67. McDonald CI, Fung YL, Shekar K, Diab SD, Dunster KR, Passmore MR, Foley SR, Simonova G, Platts D, Fraser JF. The impact of acute lung injury, ECMO and transfusion on oxidative stress and plasma selenium levels in an ovine model. J Trace Elem Med Biol. 2015;30:4–10.PubMedView ArticleGoogle Scholar
  68. Mi H, Poudel S, Muruganujan A, Casagrande JT, Thomas PD. PANTHER version 10: expanded protein families and functions, and analysis tools. Nucleic Acids Res. 2016;44:D336–342.PubMedView ArticleGoogle Scholar
  69. Tirumalai RS, Chan KC, Prieto DA, Issaq HJ, Conrads TP, Veenstra TD. Characterization of the Low Molecular Weight Human Serum Proteome. Mol Cell Proteomics. 2003;2:1096–103.PubMedView ArticleGoogle Scholar
  70. Zheng X, Baker H, Hancock WS, Fawaz F, McCaman M, Pungor Jr E. Proteomic analysis for the assessment of different lots of fetal bovine serum as a raw material for cell culture. Part IV. Application of proteomics to the manufacture of biological drugs. Biotechnol Prog. 2006;22:1294–300.PubMedView ArticleGoogle Scholar
  71. Zhang G, Fenyö D, Neubert TA. Use of DNA ladders for reproducible protein fractionation by SDS-PAGE for quantitative proteomics. J Proteome Res. 2008;7:678–86.PubMedPubMed CentralView ArticleGoogle Scholar
  72. Gillet LC, Navarro P, Tate S, Rost H, Selevsek N, Reiter L, Bonner R, Aebersold R. Targeted data extraction of the MS/MS spectra generated by data-independent acquisition: a new concept for consistent and accurate proteome analysis. Mol Cell Proteomics. 2012;11:O111 016717.Google Scholar
  73. Gallagher SR. One-dimensional SDS gel electrophoresis of proteins. Curr Protoc Mol Biol 2006, Chapter 10:Unit 10 12A.Google Scholar
  74. Wu X, Xiong E, Wang W, Scali M, Cresti M. Universal sample preparation method integrating trichloroacetic acid/acetone precipitation with phenol extraction for crop proteomic analysis. Nat Protocols. 2014;9:362–74.PubMedView ArticleGoogle Scholar
  75. Seth M, Lamont EA, Janagama HK, Widdel A, Vulchanova L, Stabel JR, Waters WR, Palmer MV, Sreevatsan S. Biomarker discovery in subclinical mycobacterial infections of cattle. PLoS One. 2009;4, e5478.PubMedPubMed CentralView ArticleGoogle Scholar
  76. Guryca V, Lamerz J, Ducret A, Cutler P. Qualitative improvement and quantitative assessment of N-terminomics. Proteomics. 2012;12:1207–16.PubMedView ArticleGoogle Scholar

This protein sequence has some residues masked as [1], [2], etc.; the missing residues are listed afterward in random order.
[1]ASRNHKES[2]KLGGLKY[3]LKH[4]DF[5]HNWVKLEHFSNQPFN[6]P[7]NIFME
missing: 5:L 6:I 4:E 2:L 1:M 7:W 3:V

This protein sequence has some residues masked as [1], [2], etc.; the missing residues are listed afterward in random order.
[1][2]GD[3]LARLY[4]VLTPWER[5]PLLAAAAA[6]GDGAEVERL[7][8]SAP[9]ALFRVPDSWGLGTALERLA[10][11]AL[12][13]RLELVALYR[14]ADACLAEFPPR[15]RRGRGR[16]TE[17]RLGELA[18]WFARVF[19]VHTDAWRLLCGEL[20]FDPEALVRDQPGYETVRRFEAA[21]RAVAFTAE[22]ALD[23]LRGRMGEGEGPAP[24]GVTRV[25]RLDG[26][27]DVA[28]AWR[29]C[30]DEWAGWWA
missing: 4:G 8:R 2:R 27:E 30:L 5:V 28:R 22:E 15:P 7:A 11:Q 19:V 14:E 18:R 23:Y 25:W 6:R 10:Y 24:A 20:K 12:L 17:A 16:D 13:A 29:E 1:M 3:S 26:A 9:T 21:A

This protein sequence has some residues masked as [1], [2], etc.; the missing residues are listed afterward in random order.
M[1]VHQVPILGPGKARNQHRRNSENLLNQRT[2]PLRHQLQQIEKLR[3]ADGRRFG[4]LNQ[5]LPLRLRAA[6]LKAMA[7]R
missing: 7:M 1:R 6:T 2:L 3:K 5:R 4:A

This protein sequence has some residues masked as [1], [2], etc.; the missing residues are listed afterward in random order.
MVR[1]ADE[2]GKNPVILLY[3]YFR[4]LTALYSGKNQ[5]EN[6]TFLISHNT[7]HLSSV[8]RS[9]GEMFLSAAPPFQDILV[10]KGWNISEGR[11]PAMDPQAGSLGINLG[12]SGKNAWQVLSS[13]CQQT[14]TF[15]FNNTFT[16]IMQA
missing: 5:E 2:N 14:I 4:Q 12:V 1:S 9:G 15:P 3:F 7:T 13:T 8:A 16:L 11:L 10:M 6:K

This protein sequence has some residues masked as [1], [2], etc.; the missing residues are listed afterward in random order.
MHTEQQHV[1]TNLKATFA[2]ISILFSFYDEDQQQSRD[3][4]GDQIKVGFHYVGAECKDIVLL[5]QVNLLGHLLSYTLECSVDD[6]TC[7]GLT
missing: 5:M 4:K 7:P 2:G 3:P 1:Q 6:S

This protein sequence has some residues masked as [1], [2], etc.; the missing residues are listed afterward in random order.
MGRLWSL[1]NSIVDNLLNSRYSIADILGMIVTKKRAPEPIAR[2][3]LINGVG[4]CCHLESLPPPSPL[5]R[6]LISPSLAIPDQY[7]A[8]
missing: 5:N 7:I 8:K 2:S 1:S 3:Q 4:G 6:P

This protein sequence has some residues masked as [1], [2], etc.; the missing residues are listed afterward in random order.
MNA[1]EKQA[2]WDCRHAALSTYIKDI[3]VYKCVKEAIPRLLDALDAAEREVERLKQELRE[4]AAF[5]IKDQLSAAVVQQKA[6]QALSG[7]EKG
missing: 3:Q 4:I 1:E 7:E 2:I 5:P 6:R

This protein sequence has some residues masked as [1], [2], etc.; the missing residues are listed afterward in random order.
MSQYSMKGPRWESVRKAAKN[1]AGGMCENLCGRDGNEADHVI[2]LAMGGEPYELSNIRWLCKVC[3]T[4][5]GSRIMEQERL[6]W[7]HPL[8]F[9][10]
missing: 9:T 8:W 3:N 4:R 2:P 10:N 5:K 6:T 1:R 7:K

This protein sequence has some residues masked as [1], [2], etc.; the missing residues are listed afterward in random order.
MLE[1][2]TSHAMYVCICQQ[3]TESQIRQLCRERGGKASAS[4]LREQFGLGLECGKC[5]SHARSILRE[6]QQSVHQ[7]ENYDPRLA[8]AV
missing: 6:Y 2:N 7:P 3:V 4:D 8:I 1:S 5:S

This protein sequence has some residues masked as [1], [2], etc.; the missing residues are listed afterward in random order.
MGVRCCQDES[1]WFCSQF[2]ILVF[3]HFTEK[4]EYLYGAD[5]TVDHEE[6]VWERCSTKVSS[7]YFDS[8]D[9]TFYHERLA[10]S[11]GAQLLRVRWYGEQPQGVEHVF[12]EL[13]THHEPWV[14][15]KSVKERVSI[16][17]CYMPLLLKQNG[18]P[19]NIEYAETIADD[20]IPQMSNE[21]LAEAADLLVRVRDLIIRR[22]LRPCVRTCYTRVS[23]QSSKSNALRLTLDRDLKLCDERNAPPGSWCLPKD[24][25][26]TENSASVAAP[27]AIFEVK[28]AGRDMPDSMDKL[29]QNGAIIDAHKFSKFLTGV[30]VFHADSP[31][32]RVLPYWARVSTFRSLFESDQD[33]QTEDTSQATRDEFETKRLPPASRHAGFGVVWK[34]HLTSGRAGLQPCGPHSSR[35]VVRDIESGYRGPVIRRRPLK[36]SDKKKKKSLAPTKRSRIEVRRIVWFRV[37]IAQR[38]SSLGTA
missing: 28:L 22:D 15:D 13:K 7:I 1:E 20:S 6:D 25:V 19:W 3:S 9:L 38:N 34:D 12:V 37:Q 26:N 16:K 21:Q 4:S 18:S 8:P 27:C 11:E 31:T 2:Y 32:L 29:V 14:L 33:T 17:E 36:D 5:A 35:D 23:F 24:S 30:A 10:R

77. Turk R, Piras C, Kovačić M, Samardžija M, Ahmed H, De Canio M, Urbani A, Meštrić ZF, Soggiu A, Bonizzi L, Roncada P. Proteomics of inflammatory and oxidative stress response in cows with subclinical and clinical mastitis. J Proteomics. 2012;75:4412–28.PubMedView ArticleGoogle Scholar
  78. Genini S, Paternoster T, Costa A, Botti S, Luini MV, Caprera A, Giuffra E. Identification of serum proteomic biomarkers for early porcine reproductive and respiratory syndrome (PRRS) infection. Proteome Sci. 2012;10:48.PubMedPubMed CentralView ArticleGoogle Scholar
  79. Alonso-Fauste I, Andrés M, Iturralde M, Lampreave F, Gallart J, Álava MA. Proteomic characterization by 2-DE in bovine serum and whey from healthy and mastitis affected farm animals. J Proteomics. 2011;75:3015.PubMedView ArticleGoogle Scholar
  80. Barton C, Beck P, Kay R, Teale P, Roberts J. Multiplexed LC-MS/MS analysis of horse plasma proteins to study doping in sport. Proteomics. 2009;9:3058–65.PubMedView ArticleGoogle Scholar
  81. Faulkner S, Elia G, Mullen MP, O'Boyle P, Dunn MJ, Morris D. A comparison of the bovine uterine and plasma proteome using iTRAQ proteomics. Proteomics. 2012;12:2014–23.PubMedView ArticleGoogle Scholar
  82. Deutsch EW. File Formats Commonly Used in Mass Spectrometry Proteomics. Mol Cell Proteomics. 2012;11:1612–21.PubMedPubMed CentralView ArticleGoogle Scholar
  83. Zhang H, Ghai P, Wu H, Wang C, Field J, Zhou GL. Mammalian adenylyl cyclase-associated protein 1 (CAP1) regulates cofilin function, the actin cytoskeleton, and cell adhesion. J Biol Chem. 2013;288:20966–77.PubMedPubMed CentralView ArticleGoogle Scholar
  84. Herscovics A. Structure and function of Class I alpha 1,2-mannosidases involved in glycoprotein synthesis and endoplasmic reticulum quality control. Biochimie. 2001;83:757–62.PubMedView ArticleGoogle Scholar
  85. Stegelmeier BL, James LF, Panter KE, Gardner DR, Pfister JA, Ralphs MH, Molyneux RJ. Dose response of sheep poisoned with locoweed (Oxytropis sericea). J Vet Diagn Invest. 1999;11:448–56.PubMedView ArticleGoogle Scholar
  86. Stegelmeier BL, James LF, Panter KE, Molyneux RJ. Tissue and serum swainsonine concentrations in sheep ingesting Astragalus lentiginosus (locoweed). Vet Hum Toxicol. 1995;37:336–9.PubMedGoogle Scholar
  87. Yu PH, Davis BA, Boulton AA, Zuo DM. Deamination of aliphatic amines by type B monoamine oxidase and semicarbazide-sensitive amine oxidase; pharmacological implications. J Neural Transm Suppl. 1994;41:397–406.PubMedGoogle Scholar